By Tanner Kent
Free Press Staff Writer
After a lengthy period of consideration, Minnesota State University will become a tobacco-free campus on Jan. 1.
MSU, however, won’t be the first institution in the Minnesota State Colleges and Universities system to enact the tobacco ban.
In 2010, the MnSCU Board of Trustees passed a resolution encouraging campuses to adopt such a policy. Shortly after, South Central College became one of the first to do so and has been followed by a number of others, including Winona State and Minnesota State-Moorhead.
“This is a movement that’s been endorsed by MnSCU,” said Rick Straka, vice president of finance and administration, and author of MSU’s policy. “A growing number of MnSCU institutions are going in this direction.”
The announcement was made Tuesday in an email to students and staff from MSU President Richard Davenport.
The announcement said the policy follows a yearlong discussion that included conversations with students, staff and faculty.
Davenport noted that an exception will be made for students currently living in the residence halls, allowing them to use tobacco outside of their residence halls for the remainder of the 2011-2012 academic year. That exception will expire in May of 2012.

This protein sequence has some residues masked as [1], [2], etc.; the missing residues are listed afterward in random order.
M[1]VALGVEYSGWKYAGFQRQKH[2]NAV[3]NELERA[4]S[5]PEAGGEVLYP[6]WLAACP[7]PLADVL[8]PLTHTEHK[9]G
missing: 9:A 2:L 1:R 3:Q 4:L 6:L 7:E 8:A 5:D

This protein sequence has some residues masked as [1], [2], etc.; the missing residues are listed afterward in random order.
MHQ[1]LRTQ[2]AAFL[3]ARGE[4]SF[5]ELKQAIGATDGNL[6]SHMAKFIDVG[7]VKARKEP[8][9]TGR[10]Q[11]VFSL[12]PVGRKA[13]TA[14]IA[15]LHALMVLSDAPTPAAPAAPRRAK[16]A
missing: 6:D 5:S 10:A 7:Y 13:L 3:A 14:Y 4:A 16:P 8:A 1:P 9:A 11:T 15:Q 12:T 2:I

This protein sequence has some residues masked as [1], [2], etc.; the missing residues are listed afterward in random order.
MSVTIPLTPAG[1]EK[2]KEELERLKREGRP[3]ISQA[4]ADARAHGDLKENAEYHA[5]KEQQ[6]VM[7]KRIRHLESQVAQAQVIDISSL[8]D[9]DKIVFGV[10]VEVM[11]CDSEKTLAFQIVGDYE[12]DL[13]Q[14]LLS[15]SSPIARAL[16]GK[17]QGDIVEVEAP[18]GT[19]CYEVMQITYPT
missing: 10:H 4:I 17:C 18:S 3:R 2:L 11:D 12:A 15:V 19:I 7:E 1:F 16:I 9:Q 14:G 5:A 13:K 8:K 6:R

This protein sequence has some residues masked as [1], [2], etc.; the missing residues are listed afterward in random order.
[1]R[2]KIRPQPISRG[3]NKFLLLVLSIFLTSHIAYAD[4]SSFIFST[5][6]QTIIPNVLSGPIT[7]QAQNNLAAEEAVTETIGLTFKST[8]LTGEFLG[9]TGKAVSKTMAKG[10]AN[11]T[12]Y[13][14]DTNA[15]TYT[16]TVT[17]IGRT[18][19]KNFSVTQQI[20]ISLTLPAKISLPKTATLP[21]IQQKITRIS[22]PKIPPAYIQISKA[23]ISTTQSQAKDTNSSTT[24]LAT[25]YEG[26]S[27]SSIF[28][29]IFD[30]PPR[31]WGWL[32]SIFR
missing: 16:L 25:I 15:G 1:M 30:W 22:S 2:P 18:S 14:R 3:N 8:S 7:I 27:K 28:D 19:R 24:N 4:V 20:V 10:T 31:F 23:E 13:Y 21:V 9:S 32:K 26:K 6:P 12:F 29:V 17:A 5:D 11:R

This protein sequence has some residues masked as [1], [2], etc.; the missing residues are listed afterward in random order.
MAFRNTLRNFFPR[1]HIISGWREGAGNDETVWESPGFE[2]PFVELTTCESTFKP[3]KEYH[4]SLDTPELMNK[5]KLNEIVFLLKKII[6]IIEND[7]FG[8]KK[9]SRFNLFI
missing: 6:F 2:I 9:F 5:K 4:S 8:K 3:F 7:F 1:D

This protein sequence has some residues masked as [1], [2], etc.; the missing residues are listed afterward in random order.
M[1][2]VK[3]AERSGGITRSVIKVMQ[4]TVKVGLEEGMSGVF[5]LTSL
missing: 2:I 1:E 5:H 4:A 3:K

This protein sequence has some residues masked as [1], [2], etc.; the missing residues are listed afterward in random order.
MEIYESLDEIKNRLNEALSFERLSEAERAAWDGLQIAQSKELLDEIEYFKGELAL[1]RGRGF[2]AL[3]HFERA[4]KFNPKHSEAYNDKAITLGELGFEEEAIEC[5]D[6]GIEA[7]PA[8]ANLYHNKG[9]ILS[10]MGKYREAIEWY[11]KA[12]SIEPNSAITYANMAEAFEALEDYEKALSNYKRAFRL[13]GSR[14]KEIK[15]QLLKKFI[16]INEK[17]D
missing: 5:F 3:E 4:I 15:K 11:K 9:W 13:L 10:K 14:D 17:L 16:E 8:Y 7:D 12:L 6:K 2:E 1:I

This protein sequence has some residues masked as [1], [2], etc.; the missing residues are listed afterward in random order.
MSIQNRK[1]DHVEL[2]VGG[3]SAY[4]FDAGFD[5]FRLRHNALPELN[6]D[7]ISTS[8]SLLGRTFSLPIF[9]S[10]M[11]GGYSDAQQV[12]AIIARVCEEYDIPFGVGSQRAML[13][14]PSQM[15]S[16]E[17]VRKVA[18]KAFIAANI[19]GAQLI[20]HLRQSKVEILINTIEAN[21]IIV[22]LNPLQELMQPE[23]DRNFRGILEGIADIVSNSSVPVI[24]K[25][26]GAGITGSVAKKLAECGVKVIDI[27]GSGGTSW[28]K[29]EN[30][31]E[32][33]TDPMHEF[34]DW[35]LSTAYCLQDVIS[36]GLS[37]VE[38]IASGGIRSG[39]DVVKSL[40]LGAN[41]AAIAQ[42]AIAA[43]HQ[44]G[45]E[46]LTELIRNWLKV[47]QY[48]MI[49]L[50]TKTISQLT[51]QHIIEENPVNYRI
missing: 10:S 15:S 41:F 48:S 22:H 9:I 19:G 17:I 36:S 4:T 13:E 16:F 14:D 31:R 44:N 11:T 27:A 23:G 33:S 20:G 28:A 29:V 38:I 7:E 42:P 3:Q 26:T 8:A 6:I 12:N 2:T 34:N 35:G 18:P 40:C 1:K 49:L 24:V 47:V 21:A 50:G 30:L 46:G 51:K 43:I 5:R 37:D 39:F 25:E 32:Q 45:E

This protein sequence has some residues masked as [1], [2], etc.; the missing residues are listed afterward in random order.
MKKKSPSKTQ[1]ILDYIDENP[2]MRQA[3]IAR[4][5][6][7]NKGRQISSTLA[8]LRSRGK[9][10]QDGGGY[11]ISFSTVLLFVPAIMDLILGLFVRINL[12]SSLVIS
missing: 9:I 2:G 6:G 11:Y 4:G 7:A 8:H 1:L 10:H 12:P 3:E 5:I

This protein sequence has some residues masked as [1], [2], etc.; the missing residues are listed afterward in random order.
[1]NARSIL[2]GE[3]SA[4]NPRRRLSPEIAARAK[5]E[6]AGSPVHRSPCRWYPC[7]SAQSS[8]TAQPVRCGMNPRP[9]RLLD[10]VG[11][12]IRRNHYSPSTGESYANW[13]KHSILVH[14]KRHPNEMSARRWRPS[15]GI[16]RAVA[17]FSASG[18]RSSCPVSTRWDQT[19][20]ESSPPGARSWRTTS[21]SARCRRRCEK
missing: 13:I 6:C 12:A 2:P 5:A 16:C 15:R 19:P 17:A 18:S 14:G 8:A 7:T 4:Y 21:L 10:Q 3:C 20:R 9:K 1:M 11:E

MSU spokesman Michael Cooper said the policy also represents the next step in what has been a long battle with careless smokers who litter their cigarette butts and ignore the current policy of smoking only in the campus’ 28 designated areas.
“We said that if (those measures) didn’t work, we’d go to an entirely smoke-free campus,” Cooper said, adding that the ban includes smokeless varieties of tobacco as well.
The ban applies to students as well as staff and extends to university-owned or -leased vehicles. Signage will be displayed around campus alerting visitors.
Cooper said there is no discipline procedure yet in place for offenders of the new smoking policy and he doesn’t expect anything particularly formal.
“Our advice is to politely point out that the campus is smoke-free,” he said.
An awareness campaign will begin in the near future and will be supported by grant funds from Blue Earth County Public Health in collaboration with the American Lung Association.
Wendy Schuh, director of student health services, said many cessation products are already available over the counter and that campus offices will further provide stop-smoking kits and education materials.